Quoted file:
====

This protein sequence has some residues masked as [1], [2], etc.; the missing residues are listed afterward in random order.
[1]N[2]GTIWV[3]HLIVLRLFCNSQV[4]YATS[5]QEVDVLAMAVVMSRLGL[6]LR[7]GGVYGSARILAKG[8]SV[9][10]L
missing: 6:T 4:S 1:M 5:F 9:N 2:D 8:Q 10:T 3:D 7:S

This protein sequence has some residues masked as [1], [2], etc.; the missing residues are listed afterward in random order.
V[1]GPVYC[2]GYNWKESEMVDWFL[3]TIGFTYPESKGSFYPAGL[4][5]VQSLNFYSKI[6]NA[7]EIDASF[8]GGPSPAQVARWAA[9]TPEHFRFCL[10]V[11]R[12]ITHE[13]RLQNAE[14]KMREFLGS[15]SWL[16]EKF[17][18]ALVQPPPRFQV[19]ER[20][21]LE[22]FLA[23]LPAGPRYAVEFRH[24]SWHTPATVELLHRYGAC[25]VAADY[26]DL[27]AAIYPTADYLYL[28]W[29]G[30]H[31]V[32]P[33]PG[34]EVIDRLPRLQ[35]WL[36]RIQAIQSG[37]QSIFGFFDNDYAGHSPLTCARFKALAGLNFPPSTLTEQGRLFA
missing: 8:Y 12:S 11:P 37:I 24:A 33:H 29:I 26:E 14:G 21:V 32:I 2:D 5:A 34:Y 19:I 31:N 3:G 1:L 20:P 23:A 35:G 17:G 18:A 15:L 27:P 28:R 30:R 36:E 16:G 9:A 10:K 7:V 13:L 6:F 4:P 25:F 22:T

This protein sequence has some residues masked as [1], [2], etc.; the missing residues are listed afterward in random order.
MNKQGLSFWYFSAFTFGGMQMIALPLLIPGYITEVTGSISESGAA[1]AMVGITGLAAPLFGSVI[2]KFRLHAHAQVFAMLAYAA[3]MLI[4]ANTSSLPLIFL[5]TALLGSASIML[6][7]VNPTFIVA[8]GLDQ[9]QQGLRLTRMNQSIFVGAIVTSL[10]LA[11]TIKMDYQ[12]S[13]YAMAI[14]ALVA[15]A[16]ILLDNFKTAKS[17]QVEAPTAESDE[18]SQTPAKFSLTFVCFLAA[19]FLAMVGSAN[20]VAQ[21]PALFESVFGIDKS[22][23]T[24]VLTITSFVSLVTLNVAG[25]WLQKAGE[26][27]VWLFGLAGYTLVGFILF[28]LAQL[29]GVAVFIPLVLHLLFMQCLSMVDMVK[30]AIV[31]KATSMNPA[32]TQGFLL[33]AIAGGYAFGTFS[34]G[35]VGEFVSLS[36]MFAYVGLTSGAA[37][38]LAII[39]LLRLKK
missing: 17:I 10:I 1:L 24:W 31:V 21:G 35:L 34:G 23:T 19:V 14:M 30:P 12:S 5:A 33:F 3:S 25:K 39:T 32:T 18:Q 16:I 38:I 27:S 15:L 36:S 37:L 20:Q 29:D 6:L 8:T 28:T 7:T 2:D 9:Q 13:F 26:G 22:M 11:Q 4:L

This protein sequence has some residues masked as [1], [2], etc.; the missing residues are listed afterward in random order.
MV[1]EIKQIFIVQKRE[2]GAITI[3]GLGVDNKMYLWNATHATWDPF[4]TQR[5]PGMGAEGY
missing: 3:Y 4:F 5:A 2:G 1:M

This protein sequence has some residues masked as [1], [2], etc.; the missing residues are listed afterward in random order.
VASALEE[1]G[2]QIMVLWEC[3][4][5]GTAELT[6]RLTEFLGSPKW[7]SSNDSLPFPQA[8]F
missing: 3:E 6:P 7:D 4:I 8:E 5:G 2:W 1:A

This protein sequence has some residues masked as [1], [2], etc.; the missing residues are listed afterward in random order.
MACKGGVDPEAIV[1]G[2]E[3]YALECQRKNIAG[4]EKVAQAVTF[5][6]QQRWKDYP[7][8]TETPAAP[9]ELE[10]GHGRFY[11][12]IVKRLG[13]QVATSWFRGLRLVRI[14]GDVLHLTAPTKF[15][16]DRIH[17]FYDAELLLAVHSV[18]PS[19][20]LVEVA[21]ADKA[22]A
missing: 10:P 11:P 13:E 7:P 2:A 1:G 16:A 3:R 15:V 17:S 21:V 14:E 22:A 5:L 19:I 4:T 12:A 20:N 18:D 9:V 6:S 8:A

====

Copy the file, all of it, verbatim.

This protein sequence has some residues masked as [1], [2], etc.; the missing residues are listed afterward in random order.
[1]N[2]GTIWV[3]HLIVLRLFCNSQV[4]YATS[5]QEVDVLAMAVVMSRLGL[6]LR[7]GGVYGSARILAKG[8]SV[9][10]L
missing: 6:T 4:S 1:M 5:F 9:N 2:D 8:Q 10:T 3:D 7:S

This protein sequence has some residues masked as [1], [2], etc.; the missing residues are listed afterward in random order.
V[1]GPVYC[2]GYNWKESEMVDWFL[3]TIGFTYPESKGSFYPAGL[4][5]VQSLNFYSKI[6]NA[7]EIDASF[8]GGPSPAQVARWAA[9]TPEHFRFCL[10]V[11]R[12]ITHE[13]RLQNAE[14]KMREFLGS[15]SWL[16]EKF[17][18]ALVQPPPRFQV[19]ER[20][21]LE[22]FLA[23]LPAGPRYAVEFRH[24]SWHTPATVELLHRYGAC[25]VAADY[26]DL[27]AAIYPTADYLYL[28]W[29]G[30]H[31]V[32]P[33]PG[34]EVIDRLPRLQ[35]WL[36]RIQAIQSG[37]QSIFGFFDNDYAGHSPLTCARFKALAGLNFPPSTLTEQGRLFA
missing: 8:Y 12:S 11:P 37:I 24:A 33:H 29:I 26:E 14:G 21:V 32:I 2:D 5:A 34:Y 19:I 31:N 3:G 1:L 20:P 23:A 35:G 17:G 18:A 15:L 27:P 28:R 30:R 36:E 16:G 9:A 10:K 7:V 13:L 6:F 4:P 25:F 22:T

This protein sequence has some residues masked as [1], [2], etc.; the missing residues are listed afterward in random order.
MNKQGLSFWYFSAFTFGGMQMIALPLLIPGYITEVTGSISESGAA[1]AMVGITGLAAPLFGSVI[2]KFRLHAHAQVFAMLAYAA[3]MLI[4]ANTSSLPLIFL[5]TALLGSASIML[6][7]VNPTFIVA[8]GLDQ[9]QQGLRLTRMNQSIFVGAIVTSL[10]LA[11]TIKMDYQ[12]S[13]YAMAI[14]ALVA[15]A[16]ILLDNFKTAKS[17]QVEAPTAESDE[18]SQTPAKFSLTFVCFLAA[19]FLAMVGSAN[20]VAQ[21]PALFESVFGIDKS[22][23]T[24]VLTITSFVSLVTLNVAG[25]WLQKAGE[26][27]VWLFGLAGYTLVGFILF[28]LAQL[29]GVAVFIPLVLHLLFMQCLSMVDMVK[30]AIV[31]KATSMNPA[32]TQGFLL[33]AIAGGYAFGTFS[34]G[35]VGEFVSLS[36]MFAYVGLTSGAA[37][38]LAII[39]LLRLKK
missing: 17:I 10:I 1:L 24:W 31:V 21:G 35:L 34:G 23:T 19:V 14:M 30:P 12:S 5:A 33:F 3:S 25:K 39:T 32:T 18:Q 16:I 38:I 27:S 15:L 36:S 37:L 20:Q 29:D 6:L 8:T 28:T 7:T 2:D 9:Q 13:F 26:G 22:M 11:Q 4:L

This protein sequence has some residues masked as [1], [2], etc.; the missing residues are listed afterward in random order.
MV[1]EIKQIFIVQKRE[2]GAITI[3]GLGVDNKMYLWNATHATWDPF[4]TQR[5]PGMGAEGY
missing: 3:Y 4:F 5:A 2:G 1:M

This protein sequence has some residues masked as [1], [2], etc.; the missing residues are listed afterward in random order.
VASALEE[1]G[2]QIMVLWEC[3][4][5]GTAELT[6]RLTEFLGSPKW[7]SSNDSLPFPQA[8]F
missing: 3:E 6:P 7:D 4:I 8:E 5:G 2:W 1:A

This protein sequence has some residues masked as [1], [2], etc.; the missing residues are listed afterward in random order.
MACKGGVDPEAIV[1]G[2]E[3]YALECQRKNIAG[4]EKVAQAVTF[5][6]QQRWKDYP[7][8]TETPAAP[9]ELE[10]GHGRFY[11][12]IVKRLG[13]QVATSWFRGLRLVRI[14]GDVLHLTAPTKF[15][16]DRIH[17]FYDAELLLAVHSV[18]PS[19][20]LVEVA[21]ADKA[22]A
missing: 10:P 11:P 13:E 7:P 2:A 1:G 16:A 3:R 15:V 17:S 21:V 14:E 22:A 5:L 19:I 4:T 12:A 20:N 18:D 9:V 6:S 8:A